But I have come to the conclusion that the racing wasn’t even the biggest part of the problem. The real problem was the hype. We got a prerace show that lasted for what seemed like hours, and this after commercials and coverage of every on-track event all week. Even the cartoon rodent told us how excited we should be. The problem is, no race can live up to that kind of promotion. The race itself seemed like an afterthought, after the network had used up every other storyline for the week. Maybe it’s time to make us a little hungry for the racing—don’t show every practice session, don’t have an hour long prerace show that tells us everything from what setups the crew chiefs use to what the drivers had for lunch yesterday. Make the racing the story again.
3. Location, location, location
It’s all about location but not in the way that the NASCAR higher-ups think. It’s not about location in the country, but about the location that provides the best racing. That is why so many fans and journalists lament the twice-a-year snoozefest that is Auto Club Speedway. It isn’t because it’s in California, though many West Coast fans seem to be under the misguided impression that old-time fans won’t be satisfied until every race is east of the Mississippi and south of the Mason-Dixon line. If someone built tracks like Richmond, Rockingham, and Darlington and put them in California, I know I would support giving them a race date. Heck, they should have kept Riverside and put it in the Chase! But instead, International Speedway Corporation went the cheap route and bought a track that was never meant to host stock cars, and ISC’s kissin’ cousin, NASCAR, panders to a market instead of to the larger national fan base. Personally, I would fly to the West Coast to see a race at a gritty little fast ¾ mile or miler, bringing revenue to the local economy as well as supporting the track. But I would not pay to travel to a race that is far more likely than not to disappoint. I’m guessing others might feel the same. NASCAR and ISC are only hurting themselves here.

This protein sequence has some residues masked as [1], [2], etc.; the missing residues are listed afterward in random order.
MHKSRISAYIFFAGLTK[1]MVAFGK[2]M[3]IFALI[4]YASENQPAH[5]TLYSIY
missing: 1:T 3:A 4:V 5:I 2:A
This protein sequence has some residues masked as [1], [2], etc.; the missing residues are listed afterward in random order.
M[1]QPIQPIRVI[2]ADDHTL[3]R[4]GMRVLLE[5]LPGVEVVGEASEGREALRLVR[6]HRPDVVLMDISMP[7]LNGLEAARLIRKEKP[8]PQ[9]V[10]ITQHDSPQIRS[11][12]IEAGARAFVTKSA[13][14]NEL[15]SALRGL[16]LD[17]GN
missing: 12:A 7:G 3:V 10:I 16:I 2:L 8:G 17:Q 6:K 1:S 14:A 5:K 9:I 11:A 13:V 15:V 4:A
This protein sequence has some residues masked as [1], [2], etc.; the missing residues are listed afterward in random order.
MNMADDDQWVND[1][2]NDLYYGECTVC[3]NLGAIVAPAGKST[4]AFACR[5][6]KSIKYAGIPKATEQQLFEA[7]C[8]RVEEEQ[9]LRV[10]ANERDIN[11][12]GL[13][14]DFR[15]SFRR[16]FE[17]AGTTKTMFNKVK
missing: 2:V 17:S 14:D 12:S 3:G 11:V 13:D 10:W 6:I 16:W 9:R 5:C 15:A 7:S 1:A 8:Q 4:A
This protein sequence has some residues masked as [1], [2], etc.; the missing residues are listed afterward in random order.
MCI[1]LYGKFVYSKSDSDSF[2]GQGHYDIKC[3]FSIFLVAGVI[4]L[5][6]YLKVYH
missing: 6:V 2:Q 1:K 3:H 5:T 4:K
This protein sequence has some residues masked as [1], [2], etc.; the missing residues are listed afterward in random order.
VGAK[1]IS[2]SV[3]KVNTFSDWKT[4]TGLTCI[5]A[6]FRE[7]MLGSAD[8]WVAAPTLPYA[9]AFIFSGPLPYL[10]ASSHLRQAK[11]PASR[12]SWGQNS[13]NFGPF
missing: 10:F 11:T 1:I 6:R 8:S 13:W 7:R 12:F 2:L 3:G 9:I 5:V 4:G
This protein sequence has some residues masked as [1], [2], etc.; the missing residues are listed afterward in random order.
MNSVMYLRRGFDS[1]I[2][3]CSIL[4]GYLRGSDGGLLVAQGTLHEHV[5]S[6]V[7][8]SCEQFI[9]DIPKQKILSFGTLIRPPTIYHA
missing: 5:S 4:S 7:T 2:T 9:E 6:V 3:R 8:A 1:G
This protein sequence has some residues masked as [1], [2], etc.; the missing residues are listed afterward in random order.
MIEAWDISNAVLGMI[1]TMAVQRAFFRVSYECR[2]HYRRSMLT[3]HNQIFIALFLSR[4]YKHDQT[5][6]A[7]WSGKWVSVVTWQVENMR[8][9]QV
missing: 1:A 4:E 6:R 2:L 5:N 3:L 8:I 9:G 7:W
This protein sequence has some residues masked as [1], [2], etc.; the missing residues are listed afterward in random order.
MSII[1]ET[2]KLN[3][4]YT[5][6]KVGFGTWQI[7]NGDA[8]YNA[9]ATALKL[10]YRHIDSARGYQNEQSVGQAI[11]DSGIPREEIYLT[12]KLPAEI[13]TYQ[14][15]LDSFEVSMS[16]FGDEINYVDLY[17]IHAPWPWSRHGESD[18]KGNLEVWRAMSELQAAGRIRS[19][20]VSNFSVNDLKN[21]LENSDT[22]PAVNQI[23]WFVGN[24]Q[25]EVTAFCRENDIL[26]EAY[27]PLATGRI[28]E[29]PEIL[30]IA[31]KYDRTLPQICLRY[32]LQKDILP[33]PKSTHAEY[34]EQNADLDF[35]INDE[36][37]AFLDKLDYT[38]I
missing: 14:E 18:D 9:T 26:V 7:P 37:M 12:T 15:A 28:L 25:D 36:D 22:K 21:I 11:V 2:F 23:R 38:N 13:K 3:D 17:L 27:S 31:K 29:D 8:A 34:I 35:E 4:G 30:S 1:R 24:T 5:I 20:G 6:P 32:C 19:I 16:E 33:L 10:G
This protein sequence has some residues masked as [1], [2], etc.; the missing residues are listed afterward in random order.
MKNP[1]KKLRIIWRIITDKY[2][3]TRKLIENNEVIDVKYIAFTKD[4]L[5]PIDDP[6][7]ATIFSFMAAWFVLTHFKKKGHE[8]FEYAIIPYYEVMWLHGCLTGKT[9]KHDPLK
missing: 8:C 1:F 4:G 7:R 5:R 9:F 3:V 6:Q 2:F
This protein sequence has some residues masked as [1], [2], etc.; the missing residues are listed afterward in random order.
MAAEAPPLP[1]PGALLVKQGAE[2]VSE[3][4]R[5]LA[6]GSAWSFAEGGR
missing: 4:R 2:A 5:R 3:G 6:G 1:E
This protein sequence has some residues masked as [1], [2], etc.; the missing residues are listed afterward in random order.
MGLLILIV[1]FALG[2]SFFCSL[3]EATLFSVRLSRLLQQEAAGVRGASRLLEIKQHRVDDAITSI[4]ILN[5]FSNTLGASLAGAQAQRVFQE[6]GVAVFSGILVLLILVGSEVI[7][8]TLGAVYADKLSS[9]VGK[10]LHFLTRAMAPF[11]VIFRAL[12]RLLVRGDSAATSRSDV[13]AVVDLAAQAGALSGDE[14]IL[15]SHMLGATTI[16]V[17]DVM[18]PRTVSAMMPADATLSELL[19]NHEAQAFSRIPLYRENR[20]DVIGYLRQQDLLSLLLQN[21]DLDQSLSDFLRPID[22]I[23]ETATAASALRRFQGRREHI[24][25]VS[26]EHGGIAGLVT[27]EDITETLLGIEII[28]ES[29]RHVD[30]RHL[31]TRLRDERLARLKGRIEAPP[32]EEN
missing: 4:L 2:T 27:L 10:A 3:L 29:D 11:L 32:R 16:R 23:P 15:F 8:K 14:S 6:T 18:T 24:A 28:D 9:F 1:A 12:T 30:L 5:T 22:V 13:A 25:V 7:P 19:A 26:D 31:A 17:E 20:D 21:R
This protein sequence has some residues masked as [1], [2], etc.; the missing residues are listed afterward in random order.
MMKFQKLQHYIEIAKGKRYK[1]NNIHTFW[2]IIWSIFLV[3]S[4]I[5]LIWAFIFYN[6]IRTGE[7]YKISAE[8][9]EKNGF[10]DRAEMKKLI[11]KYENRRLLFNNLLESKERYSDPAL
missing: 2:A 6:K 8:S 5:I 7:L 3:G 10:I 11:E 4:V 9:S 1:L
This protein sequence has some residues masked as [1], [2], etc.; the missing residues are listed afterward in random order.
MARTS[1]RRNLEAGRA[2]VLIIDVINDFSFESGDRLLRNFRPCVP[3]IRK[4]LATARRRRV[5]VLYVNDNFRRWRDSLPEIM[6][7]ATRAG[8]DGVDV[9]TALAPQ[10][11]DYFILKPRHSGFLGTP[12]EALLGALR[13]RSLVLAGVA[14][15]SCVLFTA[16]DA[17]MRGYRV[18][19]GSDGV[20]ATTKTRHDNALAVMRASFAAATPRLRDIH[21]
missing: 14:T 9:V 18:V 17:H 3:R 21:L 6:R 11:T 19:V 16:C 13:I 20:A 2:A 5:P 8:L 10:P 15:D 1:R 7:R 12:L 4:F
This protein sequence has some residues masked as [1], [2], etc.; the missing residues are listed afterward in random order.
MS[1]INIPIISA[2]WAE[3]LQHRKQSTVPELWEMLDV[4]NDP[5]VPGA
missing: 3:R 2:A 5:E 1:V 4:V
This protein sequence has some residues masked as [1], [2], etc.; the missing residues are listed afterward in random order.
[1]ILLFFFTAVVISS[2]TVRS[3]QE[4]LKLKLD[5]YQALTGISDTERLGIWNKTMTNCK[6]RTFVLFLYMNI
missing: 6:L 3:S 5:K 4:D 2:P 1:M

4. Ruining his rep